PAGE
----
•  Creating a social media presence, especially using tools such as Twitter, Facebook or Instagram run the risk of you losing control over your content. You also need to be careful not to create and post something in haste that soon afterwards you wish you could take back. A related issue is that trying to control the social media postings of non-supervisory employees is a tricky thing, especially these days. The National Labor Relations Board has taken the strong view the last few years that all non-supervisory employees (i.e. all those covered by the National Labor Relations Act and the Labor Management Relations Act – not just those who work in union shops) are permitted to make negative comments about their employers, even in public online forums, and that any policies an employer might put in place that place blanket prohibitions to engage in such concerted activity violate the law. The only limitations on that right are if the negative comments are directly harmful to individuals or violate the employer’s intellectual property rights. Keep in mind, though, the definitions of “harmful” and “violating the employer’s intellectual property rights” are construed narrowly and the scope of the activity that the law protects is construed very broadly. Accordingly, any employer who tries to discipline an employee for negative social media posts could soon be facing charges not only for the discipline but also for the underlying policy as well.

•  Lastly, one of the other considerations relates to having a customer portal. That can be a great tool for driving your business development and engendering customer loyalty. Be sure your privacy protections and data security protocols are up to date though because breaches are becoming increasingly common. You have to be even that much more careful if your business involves personal healthcare information (phi) because that type of information is given a number of special protections by the Healthcare Insurance Portability and Accountability Act (HIPAA).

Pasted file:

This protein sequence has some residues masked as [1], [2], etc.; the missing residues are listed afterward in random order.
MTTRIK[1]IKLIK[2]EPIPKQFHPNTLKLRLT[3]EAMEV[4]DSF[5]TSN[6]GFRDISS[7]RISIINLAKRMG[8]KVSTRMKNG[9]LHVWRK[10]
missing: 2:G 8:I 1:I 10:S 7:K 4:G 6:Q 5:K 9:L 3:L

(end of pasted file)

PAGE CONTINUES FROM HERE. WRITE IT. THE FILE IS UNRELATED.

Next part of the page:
One last thought – you expect your banker, your accountant, any business consultant and any outsourced service you engage (e.g. IT or HR) to be a trusted business partner. Why should your outside legal counsel be any different?  Many lawyers are service providers.  They help you put out fires and then repeat the process with their next clients.  The best ones do a fantastic job at it too.  However, some corporate transactional/advice counsel act like true business partners.  They sit down with you and help you figure out why those fires are starting in the first place.  They help you advance your corporate mission, grow your company, plan your business strategy and even develop your human capital, the most important asset of your business.

As each situation is different, it is best to consult with a legal advisor.

Tim Singhel focuses on outside general counsel work, corporate/business and labor & employment law in the Nashville office.

This blog contains general information about legal matters. The information is not advice, and should not be treated as such. Communication of information by, in, to or through this blog and your receipt or use of it: (1) is not provided in the course of and does not create or constitute an attorney-client relationship; (2) is not intended to convey or constitute legal advice; and (3 is not a substitute for obtaining legal advice from a qualified attorney.